Australia’s school students are forced to play a damaging ‘lesson lottery’ because governments have dramatically underestimated how much support teachers need to get curriculum planning right.
Most teachers carry a heavy curriculum planning load, and too often are left to try their best in near-impossible circumstances.
A Grattan Institute survey of 2,243 teachers and school leaders across Australia, conducted for this report, finds that only 15 per cent of teachers have access to a common bank of high-quality curriculum materials for all their classes. Even more troubling, teachers in disadvantaged schools are only half as likely to have access to a common bank as teachers in advantaged schools.
Teachers tell us they often plan alone from scratch, searching social media to try to find lesson materials. This creates Australia’s lesson lottery – it undermines student learning and adds to the workload of our overstretched teachers.
Our survey shows that having access to a common bank of high-quality curriculum materials for all subjects makes a big difference. Teachers say students are then almost twice as likely to consistently learn the same things, no matter which classroom they are in.
When teachers have access to a common bank of materials, they are almost four times more likely to say they are satisfied with their school’s planning approach. Teachers also save about three hours a week, because they don’t have to source and create materials themselves.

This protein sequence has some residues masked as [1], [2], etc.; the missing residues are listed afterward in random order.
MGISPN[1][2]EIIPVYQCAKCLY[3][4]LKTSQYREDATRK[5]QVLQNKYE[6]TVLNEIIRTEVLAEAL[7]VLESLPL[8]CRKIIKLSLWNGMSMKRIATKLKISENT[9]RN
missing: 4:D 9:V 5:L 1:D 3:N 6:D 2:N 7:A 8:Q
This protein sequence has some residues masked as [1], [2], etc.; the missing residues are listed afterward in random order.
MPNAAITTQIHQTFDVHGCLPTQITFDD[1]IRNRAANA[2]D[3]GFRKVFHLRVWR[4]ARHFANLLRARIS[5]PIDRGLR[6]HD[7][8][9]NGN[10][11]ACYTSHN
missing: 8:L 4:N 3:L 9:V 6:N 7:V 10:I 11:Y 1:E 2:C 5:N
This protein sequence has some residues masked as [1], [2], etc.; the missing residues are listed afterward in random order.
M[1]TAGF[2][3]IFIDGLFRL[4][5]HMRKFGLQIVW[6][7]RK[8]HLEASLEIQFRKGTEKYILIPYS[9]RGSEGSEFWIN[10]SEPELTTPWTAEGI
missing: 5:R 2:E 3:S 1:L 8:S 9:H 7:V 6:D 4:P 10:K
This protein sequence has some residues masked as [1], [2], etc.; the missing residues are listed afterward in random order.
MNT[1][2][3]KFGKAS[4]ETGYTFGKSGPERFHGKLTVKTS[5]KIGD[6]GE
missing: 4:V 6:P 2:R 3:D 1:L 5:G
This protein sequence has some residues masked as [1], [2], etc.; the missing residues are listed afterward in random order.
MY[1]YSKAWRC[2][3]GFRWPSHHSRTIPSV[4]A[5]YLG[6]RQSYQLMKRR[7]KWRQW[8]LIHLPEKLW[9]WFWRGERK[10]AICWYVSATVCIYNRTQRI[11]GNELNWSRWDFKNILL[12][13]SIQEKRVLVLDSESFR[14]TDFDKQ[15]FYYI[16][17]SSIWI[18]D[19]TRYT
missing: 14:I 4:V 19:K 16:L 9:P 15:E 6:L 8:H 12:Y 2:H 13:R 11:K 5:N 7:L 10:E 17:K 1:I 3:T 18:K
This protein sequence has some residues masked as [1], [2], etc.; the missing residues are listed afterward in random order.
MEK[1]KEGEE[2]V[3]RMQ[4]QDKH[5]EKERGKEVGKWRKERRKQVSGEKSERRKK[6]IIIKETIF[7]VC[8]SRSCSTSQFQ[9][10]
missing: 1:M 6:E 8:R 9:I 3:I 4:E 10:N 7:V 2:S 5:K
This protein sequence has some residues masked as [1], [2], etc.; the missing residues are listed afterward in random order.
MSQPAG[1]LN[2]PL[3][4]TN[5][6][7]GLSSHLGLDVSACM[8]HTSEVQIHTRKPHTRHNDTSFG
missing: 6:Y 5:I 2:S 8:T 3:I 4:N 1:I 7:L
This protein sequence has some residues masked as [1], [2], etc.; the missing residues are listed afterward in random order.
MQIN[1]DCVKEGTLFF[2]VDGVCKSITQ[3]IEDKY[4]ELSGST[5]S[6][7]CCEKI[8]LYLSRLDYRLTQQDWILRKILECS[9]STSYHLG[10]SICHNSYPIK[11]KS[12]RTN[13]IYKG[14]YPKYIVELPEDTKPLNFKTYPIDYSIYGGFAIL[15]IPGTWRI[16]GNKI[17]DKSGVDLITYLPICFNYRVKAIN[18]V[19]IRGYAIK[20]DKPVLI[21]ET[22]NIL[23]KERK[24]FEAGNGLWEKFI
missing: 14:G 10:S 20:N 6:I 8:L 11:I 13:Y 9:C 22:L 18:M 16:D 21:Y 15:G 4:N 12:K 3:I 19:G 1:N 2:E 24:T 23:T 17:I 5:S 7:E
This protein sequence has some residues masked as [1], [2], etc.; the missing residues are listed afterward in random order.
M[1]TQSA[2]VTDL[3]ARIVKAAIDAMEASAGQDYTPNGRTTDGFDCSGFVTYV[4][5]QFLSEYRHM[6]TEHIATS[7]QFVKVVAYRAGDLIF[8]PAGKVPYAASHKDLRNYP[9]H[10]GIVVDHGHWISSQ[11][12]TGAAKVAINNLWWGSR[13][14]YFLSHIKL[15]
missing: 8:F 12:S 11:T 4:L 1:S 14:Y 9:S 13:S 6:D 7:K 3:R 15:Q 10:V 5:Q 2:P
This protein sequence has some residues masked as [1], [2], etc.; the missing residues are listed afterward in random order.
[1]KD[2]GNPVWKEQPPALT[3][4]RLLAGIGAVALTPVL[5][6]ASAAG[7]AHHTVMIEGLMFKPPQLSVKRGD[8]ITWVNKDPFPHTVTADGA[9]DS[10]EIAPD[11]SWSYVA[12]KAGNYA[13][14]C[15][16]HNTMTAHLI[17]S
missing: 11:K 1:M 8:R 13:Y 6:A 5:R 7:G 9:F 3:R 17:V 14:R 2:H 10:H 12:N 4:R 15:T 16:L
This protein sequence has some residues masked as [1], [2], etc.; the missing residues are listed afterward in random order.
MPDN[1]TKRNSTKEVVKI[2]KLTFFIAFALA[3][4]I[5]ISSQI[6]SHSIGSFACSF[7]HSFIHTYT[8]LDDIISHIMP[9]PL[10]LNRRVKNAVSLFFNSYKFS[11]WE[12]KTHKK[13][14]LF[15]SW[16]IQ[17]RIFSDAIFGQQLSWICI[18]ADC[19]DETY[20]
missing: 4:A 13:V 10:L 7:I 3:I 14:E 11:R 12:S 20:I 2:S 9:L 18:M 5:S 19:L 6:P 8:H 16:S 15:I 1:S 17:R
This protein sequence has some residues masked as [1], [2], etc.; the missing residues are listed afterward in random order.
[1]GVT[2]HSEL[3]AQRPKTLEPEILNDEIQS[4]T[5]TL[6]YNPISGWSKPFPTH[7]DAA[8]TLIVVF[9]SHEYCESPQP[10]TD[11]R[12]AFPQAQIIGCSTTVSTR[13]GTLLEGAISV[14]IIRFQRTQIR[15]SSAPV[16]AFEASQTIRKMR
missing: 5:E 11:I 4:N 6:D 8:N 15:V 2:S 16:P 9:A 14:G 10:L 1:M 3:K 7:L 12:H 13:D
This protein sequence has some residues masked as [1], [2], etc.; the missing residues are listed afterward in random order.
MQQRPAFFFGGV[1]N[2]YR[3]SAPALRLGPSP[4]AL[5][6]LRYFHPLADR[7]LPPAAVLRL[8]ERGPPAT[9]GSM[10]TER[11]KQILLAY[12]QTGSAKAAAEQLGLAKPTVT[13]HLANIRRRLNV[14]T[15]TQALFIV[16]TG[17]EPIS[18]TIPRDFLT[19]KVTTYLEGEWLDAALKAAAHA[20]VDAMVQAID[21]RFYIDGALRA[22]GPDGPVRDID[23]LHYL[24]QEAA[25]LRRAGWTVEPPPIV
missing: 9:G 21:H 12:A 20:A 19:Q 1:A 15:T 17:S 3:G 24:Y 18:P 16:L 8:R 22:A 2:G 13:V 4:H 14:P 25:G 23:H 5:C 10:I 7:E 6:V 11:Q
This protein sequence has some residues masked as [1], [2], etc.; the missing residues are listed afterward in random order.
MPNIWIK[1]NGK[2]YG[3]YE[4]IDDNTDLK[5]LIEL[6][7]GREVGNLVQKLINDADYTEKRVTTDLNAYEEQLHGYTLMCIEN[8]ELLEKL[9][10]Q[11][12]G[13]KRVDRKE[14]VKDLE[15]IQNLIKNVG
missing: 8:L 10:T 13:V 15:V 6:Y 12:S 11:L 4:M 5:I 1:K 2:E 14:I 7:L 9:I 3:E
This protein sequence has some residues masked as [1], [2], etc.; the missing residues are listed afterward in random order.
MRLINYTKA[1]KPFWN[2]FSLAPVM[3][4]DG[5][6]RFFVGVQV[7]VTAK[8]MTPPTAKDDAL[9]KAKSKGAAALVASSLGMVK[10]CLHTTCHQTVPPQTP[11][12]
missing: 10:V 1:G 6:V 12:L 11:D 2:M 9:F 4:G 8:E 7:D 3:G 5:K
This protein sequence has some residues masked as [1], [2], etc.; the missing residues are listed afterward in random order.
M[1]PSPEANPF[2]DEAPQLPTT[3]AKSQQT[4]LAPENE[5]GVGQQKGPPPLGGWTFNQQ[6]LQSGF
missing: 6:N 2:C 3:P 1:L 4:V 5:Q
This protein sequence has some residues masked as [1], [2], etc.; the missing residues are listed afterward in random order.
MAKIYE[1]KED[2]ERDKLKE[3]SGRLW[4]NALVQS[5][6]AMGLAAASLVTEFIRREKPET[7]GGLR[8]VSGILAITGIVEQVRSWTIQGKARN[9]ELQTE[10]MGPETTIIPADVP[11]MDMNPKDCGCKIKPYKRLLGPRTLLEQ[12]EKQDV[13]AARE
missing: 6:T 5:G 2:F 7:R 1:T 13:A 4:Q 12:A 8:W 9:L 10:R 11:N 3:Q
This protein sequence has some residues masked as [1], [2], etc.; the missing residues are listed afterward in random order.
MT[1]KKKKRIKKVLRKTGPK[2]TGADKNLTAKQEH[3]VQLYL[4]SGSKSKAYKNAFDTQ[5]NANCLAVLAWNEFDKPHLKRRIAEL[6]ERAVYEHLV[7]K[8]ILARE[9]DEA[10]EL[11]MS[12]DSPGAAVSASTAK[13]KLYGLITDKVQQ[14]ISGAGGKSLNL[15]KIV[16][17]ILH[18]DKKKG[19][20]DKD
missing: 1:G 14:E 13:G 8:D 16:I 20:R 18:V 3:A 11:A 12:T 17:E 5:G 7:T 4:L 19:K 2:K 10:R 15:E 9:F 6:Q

Great teaching requires classroom instruction based on well-designed, knowledge-rich, and carefully sequenced lessons that build student knowledge and skills over time.
Without a whole-school approach to curriculum planning, even the hardest-working teachers will struggle to give their students the best education.
The Australian Curriculum and its state variants provide high-level direction only, leaving vast gaps for teachers to fill in. Teachers are crying out for change and schools need much more support.
Some schools are doing whole-school planning well. This report profiles five role-model schools: Marsden Road Public School in south-west Sydney, Docklands Primary School in central Melbourne, Ballarat Clarendon College in regional Victoria, Aveley Secondary College in outer Perth, and Serpentine Primary School in a regional town near Perth. But these schools are the exception, not the rule.
We recommend a three-pronged strategy to end the lesson lottery and help Australia’s schools improve their curriculum planning.
First, governments should invest in high-quality, comprehensive curriculum materials, and make them available for all teachers, whether in government, Catholic, or independent schools.
Second, governments should strengthen curriculum expertise in schools. Principals, curriculum leaders, and teachers need much more professional development to implement a high-quality, whole-school curriculum approach, and adapt teaching materials effectively for their schools and their students.
And third, governments should closely review curriculum planning in all schools, to track implementation on the ground and target more support to the schools that need it.